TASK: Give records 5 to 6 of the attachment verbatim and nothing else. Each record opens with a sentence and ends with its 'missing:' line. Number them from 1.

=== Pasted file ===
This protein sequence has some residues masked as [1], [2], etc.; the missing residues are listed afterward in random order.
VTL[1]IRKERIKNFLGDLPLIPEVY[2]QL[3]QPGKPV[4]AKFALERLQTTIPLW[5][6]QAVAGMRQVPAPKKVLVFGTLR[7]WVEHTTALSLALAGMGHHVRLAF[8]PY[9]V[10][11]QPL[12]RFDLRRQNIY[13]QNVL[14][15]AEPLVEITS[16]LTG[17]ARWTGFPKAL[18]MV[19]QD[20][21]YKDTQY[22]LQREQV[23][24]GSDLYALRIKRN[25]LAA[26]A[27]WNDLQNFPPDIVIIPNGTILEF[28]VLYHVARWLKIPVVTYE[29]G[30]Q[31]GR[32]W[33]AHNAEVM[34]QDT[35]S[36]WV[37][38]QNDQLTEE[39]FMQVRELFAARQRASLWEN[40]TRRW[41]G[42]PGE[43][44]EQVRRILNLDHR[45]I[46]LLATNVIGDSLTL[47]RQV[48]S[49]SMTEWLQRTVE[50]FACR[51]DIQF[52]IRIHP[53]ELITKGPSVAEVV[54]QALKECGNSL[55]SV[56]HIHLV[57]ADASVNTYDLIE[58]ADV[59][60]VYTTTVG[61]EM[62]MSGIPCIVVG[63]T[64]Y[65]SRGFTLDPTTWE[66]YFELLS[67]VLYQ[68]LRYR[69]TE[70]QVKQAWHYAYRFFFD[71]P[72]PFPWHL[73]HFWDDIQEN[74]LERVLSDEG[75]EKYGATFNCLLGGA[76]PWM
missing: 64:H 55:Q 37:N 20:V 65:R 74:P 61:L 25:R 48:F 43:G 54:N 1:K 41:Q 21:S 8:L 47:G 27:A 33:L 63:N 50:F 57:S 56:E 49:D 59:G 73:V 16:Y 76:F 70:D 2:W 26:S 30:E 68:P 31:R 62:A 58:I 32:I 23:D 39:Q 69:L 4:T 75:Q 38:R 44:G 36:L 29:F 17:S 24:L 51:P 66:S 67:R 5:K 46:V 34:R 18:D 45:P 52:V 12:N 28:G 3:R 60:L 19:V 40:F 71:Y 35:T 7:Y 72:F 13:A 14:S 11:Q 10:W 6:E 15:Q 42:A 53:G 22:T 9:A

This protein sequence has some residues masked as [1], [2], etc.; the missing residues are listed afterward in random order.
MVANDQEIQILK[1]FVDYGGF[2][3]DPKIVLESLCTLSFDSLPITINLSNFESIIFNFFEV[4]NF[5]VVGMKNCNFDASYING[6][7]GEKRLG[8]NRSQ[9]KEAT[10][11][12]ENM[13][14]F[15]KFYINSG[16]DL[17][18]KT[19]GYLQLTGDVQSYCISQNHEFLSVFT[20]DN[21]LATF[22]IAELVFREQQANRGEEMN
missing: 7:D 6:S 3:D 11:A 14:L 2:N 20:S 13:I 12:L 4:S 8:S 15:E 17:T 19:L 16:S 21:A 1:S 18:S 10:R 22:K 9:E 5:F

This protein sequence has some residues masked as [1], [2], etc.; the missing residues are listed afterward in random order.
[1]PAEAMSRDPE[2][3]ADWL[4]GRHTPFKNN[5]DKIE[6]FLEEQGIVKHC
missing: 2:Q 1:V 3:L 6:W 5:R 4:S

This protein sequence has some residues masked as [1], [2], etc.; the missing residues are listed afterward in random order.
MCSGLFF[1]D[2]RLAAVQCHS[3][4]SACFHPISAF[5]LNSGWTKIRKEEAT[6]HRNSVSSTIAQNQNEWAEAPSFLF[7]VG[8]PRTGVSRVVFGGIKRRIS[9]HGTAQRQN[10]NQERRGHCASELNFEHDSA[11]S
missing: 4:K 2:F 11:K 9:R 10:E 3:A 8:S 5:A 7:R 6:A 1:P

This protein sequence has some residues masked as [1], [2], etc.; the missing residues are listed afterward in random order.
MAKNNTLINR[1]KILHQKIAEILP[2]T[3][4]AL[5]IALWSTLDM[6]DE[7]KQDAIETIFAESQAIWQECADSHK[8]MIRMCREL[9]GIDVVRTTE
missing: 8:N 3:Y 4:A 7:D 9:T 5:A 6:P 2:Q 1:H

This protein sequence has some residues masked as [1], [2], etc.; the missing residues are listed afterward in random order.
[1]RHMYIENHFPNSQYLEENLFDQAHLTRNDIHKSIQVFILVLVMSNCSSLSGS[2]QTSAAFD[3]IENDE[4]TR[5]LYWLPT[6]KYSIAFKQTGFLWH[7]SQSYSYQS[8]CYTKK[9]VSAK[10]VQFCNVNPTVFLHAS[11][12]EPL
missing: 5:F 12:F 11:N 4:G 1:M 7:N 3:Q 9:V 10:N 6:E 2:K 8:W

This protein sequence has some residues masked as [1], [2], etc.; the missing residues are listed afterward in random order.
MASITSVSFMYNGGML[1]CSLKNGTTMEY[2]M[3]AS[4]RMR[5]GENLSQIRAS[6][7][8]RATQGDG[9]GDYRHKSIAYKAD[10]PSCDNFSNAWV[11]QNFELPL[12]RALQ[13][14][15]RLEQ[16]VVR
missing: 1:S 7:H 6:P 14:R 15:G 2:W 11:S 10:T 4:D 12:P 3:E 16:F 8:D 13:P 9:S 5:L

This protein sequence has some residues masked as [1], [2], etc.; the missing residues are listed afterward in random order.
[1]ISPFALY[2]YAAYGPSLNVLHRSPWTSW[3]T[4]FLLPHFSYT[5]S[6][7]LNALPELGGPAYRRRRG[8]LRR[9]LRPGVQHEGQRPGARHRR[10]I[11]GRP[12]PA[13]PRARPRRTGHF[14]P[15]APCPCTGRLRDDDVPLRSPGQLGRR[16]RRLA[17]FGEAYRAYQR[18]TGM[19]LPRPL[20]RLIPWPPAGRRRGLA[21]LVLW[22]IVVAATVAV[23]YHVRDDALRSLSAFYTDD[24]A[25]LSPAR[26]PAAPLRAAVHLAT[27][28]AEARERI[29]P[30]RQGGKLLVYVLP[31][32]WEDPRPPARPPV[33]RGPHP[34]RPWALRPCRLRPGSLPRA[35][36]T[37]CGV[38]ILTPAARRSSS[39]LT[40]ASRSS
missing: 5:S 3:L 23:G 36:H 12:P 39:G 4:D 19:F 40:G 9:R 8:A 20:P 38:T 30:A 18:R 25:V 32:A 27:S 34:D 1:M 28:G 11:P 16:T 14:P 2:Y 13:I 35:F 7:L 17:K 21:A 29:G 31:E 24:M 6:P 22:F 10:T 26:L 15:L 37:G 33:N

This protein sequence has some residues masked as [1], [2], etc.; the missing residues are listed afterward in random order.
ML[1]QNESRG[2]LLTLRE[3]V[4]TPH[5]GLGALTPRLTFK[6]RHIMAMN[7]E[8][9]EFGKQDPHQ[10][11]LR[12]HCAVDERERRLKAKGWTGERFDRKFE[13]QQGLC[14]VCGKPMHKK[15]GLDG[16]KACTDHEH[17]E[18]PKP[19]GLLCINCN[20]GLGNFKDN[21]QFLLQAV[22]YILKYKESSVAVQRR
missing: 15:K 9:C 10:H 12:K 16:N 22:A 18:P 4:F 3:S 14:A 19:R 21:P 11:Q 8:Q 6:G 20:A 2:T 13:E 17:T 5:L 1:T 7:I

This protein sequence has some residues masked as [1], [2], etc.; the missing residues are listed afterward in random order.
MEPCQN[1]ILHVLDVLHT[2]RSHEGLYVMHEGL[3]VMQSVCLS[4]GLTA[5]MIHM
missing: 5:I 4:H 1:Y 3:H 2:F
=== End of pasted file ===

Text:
This protein sequence has some residues masked as [1], [2], etc.; the missing residues are listed afterward in random order.
MAKNNTLINR[1]KILHQKIAEILP[2]T[3][4]AL[5]IALWSTLDM[6]DE[7]KQDAIETIFAESQAIWQECADSHK[8]MIRMCREL[9]GIDVVRTTE
missing: 8:N 3:Y 4:A 7:D 9:T 5:A 6:P 2:Q 1:H

This protein sequence has some residues masked as [1], [2], etc.; the missing residues are listed afterward in random order.
[1]RHMYIENHFPNSQYLEENLFDQAHLTRNDIHKSIQVFILVLVMSNCSSLSGS[2]QTSAAFD[3]IENDE[4]TR[5]LYWLPT[6]KYSIAFKQTGFLWH[7]SQSYSYQS[8]CYTKK[9]VSAK[10]VQFCNVNPTVFLHAS[11][12]EPL
missing: 5:F 12:F 11:N 4:G 1:M 7:N 3:Q 9:V 10:N 6:E 2:K 8:W